Law enforcement officials in Chelsea and prosecutors in Boston have been crossing their fingers and waiting the last couple of weeks to see if a tidal wave of chaos hits the City in the fallout from an alleged rogue chemist at the State Department of Public Health (DPH) Drug Lab in Jamaica Plain.
More than a week ago, news broke that a chemist employed at the lab for nine years had botched, ignored and failed to adequately test drug evidence for thousands of prosecuted drug cases in Suffolk County. That chemist – who resigned in March – is Annie Dookhan, and her actions could affect the successful prosecutions of as many as 34,000 cases, and as many as 60,000 drug evidence samples could be compromised in those cases.
Chelsea Police, over the past two weeks, have been trying to see if any of those cases could be in their backyard – and it’s the kind investigation that has them banging their heads against the wall in frustration.
“It is extremely unfortunate that the alleged acts of one individual assigned the DPH Crime Lab over of the past several years has cast doubt on the integrity of the entire criminal justice system,” said Chief Brian Kyes. “To say that I am disappointed in these allegations as I understand them is an understatement.”
Already this week, DPH Director John Aurbach has resigned from his post due to poor oversight at the lab and the potential consequences that could soon come.
“It is clear that there was insufficient quality monitoring, reporting and investigating on the part of supervisors and managers surrounding the former Department of Public Health drug lab in Jamaica Plain – and ultimately, as Commissioner, the buck stops with me,” he wrote in a letter of resignation released to the media. “What happened at the drug lab was unacceptable and the impact on people across the state may be devastating, particularly for some within the criminal justice system. We owe it to ourselves and the public to make sure we understand exactly how and why this happened. I will continue to work with investigators to make sure we find answers and accept responsibility. The behaviors of the drug lab chemist and the failure to properly manage and supervise her work are unacceptable.”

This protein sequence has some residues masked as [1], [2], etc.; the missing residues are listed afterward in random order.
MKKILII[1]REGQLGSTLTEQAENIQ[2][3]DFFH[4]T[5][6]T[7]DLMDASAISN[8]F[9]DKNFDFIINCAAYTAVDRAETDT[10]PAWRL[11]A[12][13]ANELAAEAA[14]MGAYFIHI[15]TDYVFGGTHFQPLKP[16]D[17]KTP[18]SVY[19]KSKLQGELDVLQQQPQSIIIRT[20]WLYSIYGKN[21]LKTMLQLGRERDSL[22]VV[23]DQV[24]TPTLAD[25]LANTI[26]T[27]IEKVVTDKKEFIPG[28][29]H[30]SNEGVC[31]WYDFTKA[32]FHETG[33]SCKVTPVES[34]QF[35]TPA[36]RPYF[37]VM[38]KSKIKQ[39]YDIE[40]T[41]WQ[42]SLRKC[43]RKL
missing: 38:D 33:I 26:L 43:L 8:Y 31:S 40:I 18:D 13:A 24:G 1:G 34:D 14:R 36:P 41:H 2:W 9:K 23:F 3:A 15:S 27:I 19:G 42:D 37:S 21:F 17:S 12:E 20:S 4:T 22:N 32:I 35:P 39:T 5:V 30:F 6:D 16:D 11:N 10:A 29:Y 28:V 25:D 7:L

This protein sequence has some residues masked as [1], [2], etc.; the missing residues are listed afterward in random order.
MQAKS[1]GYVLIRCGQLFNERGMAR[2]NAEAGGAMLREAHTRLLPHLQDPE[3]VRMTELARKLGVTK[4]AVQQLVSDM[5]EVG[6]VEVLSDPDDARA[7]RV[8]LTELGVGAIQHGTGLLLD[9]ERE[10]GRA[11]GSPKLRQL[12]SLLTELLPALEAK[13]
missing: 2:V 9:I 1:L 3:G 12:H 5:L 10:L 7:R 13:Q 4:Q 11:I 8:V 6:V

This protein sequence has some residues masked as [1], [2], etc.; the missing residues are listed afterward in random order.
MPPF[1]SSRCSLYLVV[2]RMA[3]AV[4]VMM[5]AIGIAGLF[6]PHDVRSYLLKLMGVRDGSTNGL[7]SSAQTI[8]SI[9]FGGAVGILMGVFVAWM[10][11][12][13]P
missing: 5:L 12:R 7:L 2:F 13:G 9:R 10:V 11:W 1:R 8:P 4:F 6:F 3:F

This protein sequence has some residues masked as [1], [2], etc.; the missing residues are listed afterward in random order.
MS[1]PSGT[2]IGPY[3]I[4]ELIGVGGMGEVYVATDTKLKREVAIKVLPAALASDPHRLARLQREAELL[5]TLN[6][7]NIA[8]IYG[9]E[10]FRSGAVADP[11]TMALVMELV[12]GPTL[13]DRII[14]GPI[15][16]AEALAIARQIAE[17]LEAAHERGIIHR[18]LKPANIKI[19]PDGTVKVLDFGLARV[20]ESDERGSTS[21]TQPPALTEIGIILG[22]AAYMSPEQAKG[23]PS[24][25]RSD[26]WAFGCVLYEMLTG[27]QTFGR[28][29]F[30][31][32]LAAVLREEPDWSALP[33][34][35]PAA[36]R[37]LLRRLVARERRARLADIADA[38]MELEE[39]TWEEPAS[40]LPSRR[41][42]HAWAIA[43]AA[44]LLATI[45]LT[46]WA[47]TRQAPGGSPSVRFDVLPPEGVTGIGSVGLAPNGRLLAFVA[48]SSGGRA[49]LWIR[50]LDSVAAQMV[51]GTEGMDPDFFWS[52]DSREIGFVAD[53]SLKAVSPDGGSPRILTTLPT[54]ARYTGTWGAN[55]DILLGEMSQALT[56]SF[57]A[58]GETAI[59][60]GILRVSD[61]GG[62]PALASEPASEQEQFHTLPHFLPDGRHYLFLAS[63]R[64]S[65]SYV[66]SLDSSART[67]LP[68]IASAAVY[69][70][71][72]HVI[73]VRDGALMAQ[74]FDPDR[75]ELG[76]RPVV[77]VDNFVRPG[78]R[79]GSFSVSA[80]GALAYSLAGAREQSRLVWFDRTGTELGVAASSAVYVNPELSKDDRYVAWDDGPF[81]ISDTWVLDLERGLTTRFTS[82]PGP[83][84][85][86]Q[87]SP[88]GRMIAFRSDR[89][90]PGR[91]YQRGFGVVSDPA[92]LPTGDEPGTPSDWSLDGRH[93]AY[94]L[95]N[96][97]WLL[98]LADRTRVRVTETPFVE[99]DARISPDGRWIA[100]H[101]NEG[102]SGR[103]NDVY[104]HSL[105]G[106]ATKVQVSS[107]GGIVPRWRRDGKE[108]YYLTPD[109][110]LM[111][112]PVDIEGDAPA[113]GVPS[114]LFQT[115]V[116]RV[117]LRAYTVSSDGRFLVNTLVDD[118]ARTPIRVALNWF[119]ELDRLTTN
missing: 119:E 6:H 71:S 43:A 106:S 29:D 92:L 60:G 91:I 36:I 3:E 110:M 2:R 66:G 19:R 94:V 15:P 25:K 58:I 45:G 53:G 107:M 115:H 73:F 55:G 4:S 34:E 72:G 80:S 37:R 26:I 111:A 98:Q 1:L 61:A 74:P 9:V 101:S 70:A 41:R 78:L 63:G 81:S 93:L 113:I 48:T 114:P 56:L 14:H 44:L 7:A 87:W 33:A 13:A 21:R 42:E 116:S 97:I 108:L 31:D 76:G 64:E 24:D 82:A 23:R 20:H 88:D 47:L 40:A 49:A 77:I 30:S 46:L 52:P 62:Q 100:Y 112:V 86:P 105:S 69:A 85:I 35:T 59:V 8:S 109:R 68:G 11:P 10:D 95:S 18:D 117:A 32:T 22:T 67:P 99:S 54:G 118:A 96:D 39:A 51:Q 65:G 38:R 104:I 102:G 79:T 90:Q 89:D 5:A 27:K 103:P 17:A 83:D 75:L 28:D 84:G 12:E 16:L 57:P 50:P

What Kyes, District Attorney Dan Conley and scores of other law enforcement authorities are worried about is whether or not hundreds of drug dealers now behind bars might be released en masse to the streets of Chelsea due to deficient testing of the evidence that was painfully collected by police and successfully used by prosecutors.
So far, no one is quite sure just how far the situation might reach, nor are they sure just how many cases could potentially be overturned.
Suffolk DA Spokesman Jake Wark said that, so far, there haven’t been any red-flagged cases ripe for a second look in Chelsea. He said that, so far, only a handful in Boston have risen to the surface immediately.
However, Chief Kyes has indicated that his drug detectives have been scouring case files going back several years. During that search, they have uncovered the fact that Dookhan was the chemist on a number of those cases. That will likely mean that every case she handled will have to be reconsidered and re-examined.
“As a Police Chief who interacts directly with this specific lab and depends on timely and accurate analysis of all our drug submissions in order to ensure successful criminal prosecutions I am extremely concerned,” said Kyes. “We are going to do everything we can on our end to conduct a comprehensive audit of all of our past and current drug cases involving this lab to ensure that no cases were compromised. We will continue to work very closely with the MSP and the Suffolk County District Attorney’s Office to ensure that every individual subjected to prosecutions as a result of any alleged evidence tampering in any form or fashion has received due process of the law as they are certainly entitled by our State and United States Constitutions.”